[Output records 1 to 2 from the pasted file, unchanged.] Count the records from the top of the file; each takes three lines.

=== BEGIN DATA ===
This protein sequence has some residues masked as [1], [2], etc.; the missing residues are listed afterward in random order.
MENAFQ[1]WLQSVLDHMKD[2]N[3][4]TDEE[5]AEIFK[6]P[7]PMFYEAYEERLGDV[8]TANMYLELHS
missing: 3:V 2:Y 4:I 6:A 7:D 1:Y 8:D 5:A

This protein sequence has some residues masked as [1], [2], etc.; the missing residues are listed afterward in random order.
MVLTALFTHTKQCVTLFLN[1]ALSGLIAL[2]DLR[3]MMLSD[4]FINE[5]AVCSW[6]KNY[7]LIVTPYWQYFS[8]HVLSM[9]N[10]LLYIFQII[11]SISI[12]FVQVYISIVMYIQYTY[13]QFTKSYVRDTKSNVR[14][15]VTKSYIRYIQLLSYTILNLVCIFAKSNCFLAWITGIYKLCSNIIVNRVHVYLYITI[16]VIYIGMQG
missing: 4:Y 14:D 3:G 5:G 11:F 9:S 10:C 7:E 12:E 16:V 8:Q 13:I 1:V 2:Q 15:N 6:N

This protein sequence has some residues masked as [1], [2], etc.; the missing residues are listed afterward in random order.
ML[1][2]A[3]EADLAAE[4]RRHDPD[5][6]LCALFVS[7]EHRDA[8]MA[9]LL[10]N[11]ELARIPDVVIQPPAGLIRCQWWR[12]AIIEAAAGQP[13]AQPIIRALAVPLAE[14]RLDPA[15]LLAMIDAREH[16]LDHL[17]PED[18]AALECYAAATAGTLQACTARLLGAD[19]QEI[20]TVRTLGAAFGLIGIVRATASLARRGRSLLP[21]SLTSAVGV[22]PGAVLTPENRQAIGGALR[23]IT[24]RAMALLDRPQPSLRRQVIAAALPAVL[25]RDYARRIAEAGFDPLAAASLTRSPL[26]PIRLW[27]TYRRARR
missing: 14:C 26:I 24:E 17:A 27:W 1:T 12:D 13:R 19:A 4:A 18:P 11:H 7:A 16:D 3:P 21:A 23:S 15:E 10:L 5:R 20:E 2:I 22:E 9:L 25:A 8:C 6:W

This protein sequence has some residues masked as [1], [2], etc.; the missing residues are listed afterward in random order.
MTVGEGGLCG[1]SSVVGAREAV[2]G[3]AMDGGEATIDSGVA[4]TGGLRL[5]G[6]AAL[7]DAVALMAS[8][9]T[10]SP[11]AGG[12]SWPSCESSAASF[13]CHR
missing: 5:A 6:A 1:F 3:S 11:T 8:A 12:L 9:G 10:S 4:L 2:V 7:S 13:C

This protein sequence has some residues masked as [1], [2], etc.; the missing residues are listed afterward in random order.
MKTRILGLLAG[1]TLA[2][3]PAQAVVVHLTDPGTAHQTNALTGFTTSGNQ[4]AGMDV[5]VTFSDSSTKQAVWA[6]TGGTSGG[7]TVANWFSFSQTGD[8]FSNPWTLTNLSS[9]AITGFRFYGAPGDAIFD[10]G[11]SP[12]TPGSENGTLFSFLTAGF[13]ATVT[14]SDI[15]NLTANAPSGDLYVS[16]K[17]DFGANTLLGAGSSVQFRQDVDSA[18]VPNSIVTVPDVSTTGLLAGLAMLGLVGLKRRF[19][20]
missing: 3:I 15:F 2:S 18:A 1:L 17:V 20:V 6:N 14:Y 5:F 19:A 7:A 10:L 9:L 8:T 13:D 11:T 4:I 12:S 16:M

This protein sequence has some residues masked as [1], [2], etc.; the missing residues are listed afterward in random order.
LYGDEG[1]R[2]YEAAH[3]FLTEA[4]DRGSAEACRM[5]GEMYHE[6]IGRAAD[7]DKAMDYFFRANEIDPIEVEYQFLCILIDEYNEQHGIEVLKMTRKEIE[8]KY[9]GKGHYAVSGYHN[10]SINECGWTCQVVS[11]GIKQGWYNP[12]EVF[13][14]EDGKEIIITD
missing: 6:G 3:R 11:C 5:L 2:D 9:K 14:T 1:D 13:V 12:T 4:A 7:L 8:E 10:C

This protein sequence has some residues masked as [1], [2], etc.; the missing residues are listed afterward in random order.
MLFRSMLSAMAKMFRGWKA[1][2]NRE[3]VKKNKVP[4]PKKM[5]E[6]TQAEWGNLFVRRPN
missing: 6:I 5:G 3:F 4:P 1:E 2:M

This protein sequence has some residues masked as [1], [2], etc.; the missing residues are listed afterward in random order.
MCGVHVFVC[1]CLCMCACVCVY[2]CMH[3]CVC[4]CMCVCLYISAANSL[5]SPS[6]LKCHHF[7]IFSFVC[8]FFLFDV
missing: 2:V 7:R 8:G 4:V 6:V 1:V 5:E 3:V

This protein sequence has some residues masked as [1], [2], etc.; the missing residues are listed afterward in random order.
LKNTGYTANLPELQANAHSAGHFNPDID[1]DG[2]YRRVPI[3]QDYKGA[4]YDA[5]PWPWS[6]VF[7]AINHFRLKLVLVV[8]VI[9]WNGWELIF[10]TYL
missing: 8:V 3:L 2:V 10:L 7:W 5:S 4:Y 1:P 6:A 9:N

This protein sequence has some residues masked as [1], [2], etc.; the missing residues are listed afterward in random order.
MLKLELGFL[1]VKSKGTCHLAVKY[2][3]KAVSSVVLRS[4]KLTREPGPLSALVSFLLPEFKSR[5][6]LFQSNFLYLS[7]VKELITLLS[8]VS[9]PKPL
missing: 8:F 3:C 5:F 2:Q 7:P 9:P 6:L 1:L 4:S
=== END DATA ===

This protein sequence has some residues masked as [1], [2], etc.; the missing residues are listed afterward in random order.
MENAFQ[1]WLQSVLDHMKD[2]N[3][4]TDEE[5]AEIFK[6]P[7]PMFYEAYEERLGDV[8]TANMYLELHS
missing: 3:V 2:Y 4:I 6:A 7:D 1:Y 8:D 5:A

This protein sequence has some residues masked as [1], [2], etc.; the missing residues are listed afterward in random order.
MVLTALFTHTKQCVTLFLN[1]ALSGLIAL[2]DLR[3]MMLSD[4]FINE[5]AVCSW[6]KNY[7]LIVTPYWQYFS[8]HVLSM[9]N[10]LLYIFQII[11]SISI[12]FVQVYISIVMYIQYTY[13]QFTKSYVRDTKSNVR[14][15]VTKSYIRYIQLLSYTILNLVCIFAKSNCFLAWITGIYKLCSNIIVNRVHVYLYITI[16]VIYIGMQG
missing: 4:Y 14:D 3:G 5:G 11:F 9:S 10:C 7:E 12:E 16:V 8:Q 13:I 1:V 2:Q 15:N 6:N